• Määttä, Merita; Laurila, Henna P.; Holopainen, Saila; Aaltonen, Kaisa; Lilja-Maula, Liisa; Viitanen, Sanna; Rajamaki, Minna M. (2021)
    Background Canine idiopathic pulmonary fibrosis (CIPF) is a chronic, interstitial lung disease that mainly affects West Highland white terriers (WHWTs) and is characterized by excessive deposition of extracellular matrix (ECM) in the lung. Matrix metalloproteinases (MMPs) participate in remodeling of ECM. Objectives To compare metalloproteinase-2, -7 and -9 activities in blood or bronchoalveolar lavage fluid (BALF) samples or both of CIPF WHWTs with healthy WHWTs, healthy dogs of other breeds, and dogs with other lung diseases and determine if these MMPs could be used as diagnostic and prognostic markers for CIPF. Animals Forty-four CIPF WHWTs, 24 dogs with chronic bronchitis (CB), 17 with eosinophilic bronchopneumopathy (EBP), 10 with bacterial pneumonia, 39 healthy WHWTs, and 35 healthy dogs of other breeds. Methods Cross-sectional observational study. Pro-MMP and active MMP activities were analyzed by zymography. Results In serum, significantly higher (P <.01) pro-MMP-7 activities were observed in CIPF WHWTs compared to healthy dogs of other breeds, dogs with CB and dogs with EBP. In BALF of CIPF WHWTs, both pro-MMP-9 and pro-MMP-2 activities were significantly higher (P <.01) compared to healthy WHWTs, but these differences were not detected in plasma. The CIPF WHWTs had significantly higher (P <.05) activities of pro-MMP-9 compared to dogs with CB and of pro-MMP-2 compared to dogs with CB and EBP. No statistically significant prognostic factors were observed in CIPF WHWTs. Conclusions and clinical relevance Serum MMP-7 and BALF MMP-2 and -9 potentially may be useful diagnostic markers but not prognostic markers for CIPF.
  • Kainu, Annette; Timonen, Kirsi L.; Vanninen, Esko; Sovijarvi, Anssi R. (2018)
    Inspiratory spirometry is used in evaluation of upper airway disorders e.g. fixed or variable obstruction. There are, however, very few published data on normal values for inspiratory spirometry. The main aim of this study was to produce reference values for inspiratory spirometry for healthy Finnish adults.Inspiratory spirometry was preplanned to a sample of the Finnish spirometry reference values sample. Data was successfully retrieved from 368 healthy nonsmoking adults (132 males) between 19 and 83years of age. Reference equations were produced for forced inspiratory vital capacity (FIVC), forced inspiratory volume in one second (FIV1), FIV1/FIVC, peak inspiratory flow (PIF) and the ratios of FIV1/forced expiratory volume in one second and PIF/peak expiratory flow. The present values were compared to PIF values from previously used Finnish study of Viljanen etal. (1982) reference values and Norwegian values for FIV1, FIVC and FIV1/FIVC presented by Gulsvik etal. (2001). The predicted values from the Gulsvik etal. (2001), provided a good fit for FIVC, but smaller values for FIV1 with mean 108.3 and 109.1% of predicted values for males and females, respectively. PIF values were 87.4 and 91.2% of Viljanen etal. (1982) predicted values in males and females, respectively. Differences in measurement methods and selection of results may contribute to the observed differences. Inspiratory spirometry is technically more demanding and needs repeatability criteria to improve validity. New reference values are suggested to clinical use in Finland when assessing inspiratory spirometry. Utility of inspiratory to expiratory values indices in assessment of airway collapse need further study.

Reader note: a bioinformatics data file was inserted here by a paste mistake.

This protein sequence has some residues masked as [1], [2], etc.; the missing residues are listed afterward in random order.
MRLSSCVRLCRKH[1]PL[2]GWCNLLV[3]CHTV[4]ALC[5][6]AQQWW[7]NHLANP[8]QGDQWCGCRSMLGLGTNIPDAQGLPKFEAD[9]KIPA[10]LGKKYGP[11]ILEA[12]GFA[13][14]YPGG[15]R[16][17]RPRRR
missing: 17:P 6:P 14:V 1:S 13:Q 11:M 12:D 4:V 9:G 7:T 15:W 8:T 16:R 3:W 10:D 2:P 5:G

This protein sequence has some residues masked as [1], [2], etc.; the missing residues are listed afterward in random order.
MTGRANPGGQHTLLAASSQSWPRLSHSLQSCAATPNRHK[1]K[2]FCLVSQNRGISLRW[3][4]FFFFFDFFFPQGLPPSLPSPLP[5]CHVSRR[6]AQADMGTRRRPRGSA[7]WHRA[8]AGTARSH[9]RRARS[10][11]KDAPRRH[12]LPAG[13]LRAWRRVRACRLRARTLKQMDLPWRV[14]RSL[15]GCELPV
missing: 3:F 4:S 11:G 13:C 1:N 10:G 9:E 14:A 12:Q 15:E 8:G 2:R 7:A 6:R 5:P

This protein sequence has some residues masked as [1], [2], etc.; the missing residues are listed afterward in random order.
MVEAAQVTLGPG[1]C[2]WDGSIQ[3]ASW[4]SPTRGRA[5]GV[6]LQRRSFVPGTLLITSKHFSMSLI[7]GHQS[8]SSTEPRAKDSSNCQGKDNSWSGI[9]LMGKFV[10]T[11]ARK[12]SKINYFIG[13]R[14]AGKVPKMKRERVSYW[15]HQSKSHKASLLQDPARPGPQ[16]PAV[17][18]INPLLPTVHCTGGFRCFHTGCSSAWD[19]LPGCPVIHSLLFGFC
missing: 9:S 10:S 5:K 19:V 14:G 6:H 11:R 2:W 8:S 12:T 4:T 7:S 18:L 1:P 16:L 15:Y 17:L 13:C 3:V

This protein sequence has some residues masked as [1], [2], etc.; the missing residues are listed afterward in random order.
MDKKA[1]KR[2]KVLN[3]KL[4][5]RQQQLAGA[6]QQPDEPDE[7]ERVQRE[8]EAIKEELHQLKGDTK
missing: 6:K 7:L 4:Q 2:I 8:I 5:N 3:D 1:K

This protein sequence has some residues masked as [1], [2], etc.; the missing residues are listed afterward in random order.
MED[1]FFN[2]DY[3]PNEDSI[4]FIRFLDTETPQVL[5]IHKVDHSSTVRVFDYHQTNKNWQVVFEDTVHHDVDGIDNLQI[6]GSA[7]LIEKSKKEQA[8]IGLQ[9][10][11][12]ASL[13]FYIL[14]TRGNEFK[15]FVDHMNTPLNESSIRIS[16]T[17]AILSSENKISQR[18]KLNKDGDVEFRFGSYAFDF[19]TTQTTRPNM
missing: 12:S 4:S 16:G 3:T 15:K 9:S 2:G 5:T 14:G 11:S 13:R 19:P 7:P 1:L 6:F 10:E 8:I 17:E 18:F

• Auråen, Henrik; Schultz, Hans Henrik L.; Hämmäinen, Pekka; Riise, Gerdt C.; Larsson, Hillevi; Hansson, Lennart; Dellgren, Göran; Perch, Michael; Geiran, Odd; Fiane, Arnt E.; Iversen, Martin; Holm, Are Martin (2018)
    BACKGROUND: Throughout the world, the scarcity of donor organs makes optimal allocation systems necessary. In the Scandiatransplant countries, organs for lung transplantation are allocated nationally. To ensure shorter wait time for critically ill patients, the Scandiatransplant urgent lung allocation system (ScULAS) was introduced in 2009, giving supranational priority to patients considered urgent. There were no pre-defined criteria for listing a patient as urgent, but each center was granted only 3 urgent calls per year. This study aims to explore the characteristics and outcome of patients listed as urgent, assess changes associated with the implementation of ScULAS, and describe how the system was utilized by the member centers. METHODS: All patients listed for lung transplantation at the 5 Scandiatransplant centers 5 years before and after implementation of ScULAS were included. RESULTS: After implementation, 8.3% of all listed patients received urgent status, of whom 81% were transplanted within 4 weeks. Patients listed as urgent were younger, more commonly had suppurative lung disease, and were more often on life support compared with patients without urgent status. For patients listed as urgent, post-transplant graft survival was inferior at 30 and 90 days. Although there were no pre-defined criteria for urgent listing, the system was not utilized at its maximum. CONCLUSIONS: ScULAS rapidly allocated organs to patients considered urgent. These patients were younger and more often had suppurative lung disease. Patients with urgent status had inferior short-term outcome, plausibly due to the higher proportion on life support before transplantation. (C) 2018 International Society for Heart and Lung Transplantation. All rights reserved.